It's easy to find many challenges involved in having a pet rabbit. But there are lots of positives, too. Here are some of the pros and cons...
Rabbits can live a long time, up to ten years or so. That in itself can be either a good or bad thing, depending on your point of view. People often view rabbits as something to amuse the kids when they're young. But having the life expectancy of a dog makes them a long term commitment. Think ahead.
Rabbits are prone to a few diseases that may be hard to treat. Since they can't vomit, a hairball can cause them serious intestinal difficulty. Keeping their diet correct in order to minimize the odds takes some effort. They can contract something called RHD (Rabbit Hemorrhagic Disease), a virus that can cause death. Even if they survive, they can also spread it to other pet rabbits. They can be subject to flea and mite infestations, with all the potential complications that brings.
Rabbits requires some grooming, more than a cat, but considerably less than a dog. Though bathing them is unnecessary, and indeed not generally a good idea (rabbits can become overheated easily), they still benefit from regular nail care and brushing.
Some of that grooming effort is for the benefit of the rabbit, some of it is for you. Keeping them well brushed, but not harshly so, will help keep the amount of hair around the house down. Trimming their nails keeps them from being quite so destructive around the house if they're left free to roam around.
A pet rabbit that is out of the cage can be quite destructive. They love to dig and they may chew almost incessantly. A rabbit's teeth never stop growing and one way they keep them under control is to gnaw on things. That may be fine outside, but in the house it can be a problem.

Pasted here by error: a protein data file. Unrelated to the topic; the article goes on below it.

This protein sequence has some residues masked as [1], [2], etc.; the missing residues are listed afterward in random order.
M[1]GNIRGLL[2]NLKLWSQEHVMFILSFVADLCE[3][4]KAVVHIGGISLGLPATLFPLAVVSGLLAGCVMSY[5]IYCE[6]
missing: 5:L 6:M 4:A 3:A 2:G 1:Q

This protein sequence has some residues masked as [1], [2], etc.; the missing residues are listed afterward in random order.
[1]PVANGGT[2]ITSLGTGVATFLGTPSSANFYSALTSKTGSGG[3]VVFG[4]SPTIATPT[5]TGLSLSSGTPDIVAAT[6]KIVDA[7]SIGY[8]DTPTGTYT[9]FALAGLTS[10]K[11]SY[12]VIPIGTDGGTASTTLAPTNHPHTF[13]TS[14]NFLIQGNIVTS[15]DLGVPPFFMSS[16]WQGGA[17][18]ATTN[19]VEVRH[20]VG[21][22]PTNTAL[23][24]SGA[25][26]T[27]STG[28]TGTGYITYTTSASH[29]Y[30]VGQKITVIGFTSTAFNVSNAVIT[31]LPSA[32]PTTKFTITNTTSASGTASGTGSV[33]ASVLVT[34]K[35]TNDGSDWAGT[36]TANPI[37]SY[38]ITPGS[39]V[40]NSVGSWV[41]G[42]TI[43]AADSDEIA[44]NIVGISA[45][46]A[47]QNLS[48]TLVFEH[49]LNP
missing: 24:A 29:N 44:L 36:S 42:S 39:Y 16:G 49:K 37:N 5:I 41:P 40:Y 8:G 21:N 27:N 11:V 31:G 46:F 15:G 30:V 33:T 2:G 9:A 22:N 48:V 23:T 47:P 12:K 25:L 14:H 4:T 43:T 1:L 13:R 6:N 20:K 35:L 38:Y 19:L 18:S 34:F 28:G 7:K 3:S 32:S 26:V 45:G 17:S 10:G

Rabbit proofing is the way to go here, but that involves thought, effort and sometimes a moderate expense. You'll need to lay down covers for the couch or plastic laminates (such as those used under office chairs) and devise other protective measures. But, there are many ways to do this and it doesn't have to be done often. Many people see the expense and effort as well worth it.
Vet care is important and, as it is for any pet, expensive and time consuming. But with rabbits there's often an additional problem: few vets have much experience with pet rabbits. Often, the little creatures just don't get the attention a dog or cat might. When they become ill, they often die and are just replaced. That gives vets fewer opportunities to treat them. Finding a good one in your area can be difficult.
But all that said, rabbits are still among the most fun pets. They're cute, soft and they exhibit a surprising array of amusing behaviors. They can run around and express joy. When not in stressful situations, they can respond well to individual people, like many other mammals. They're affectionate, in their own way.
It's hard to resist something as gentle and full of life as a pet rabbit. Weigh the factors yourself, then be prepared for surprises, just as you would with any pet.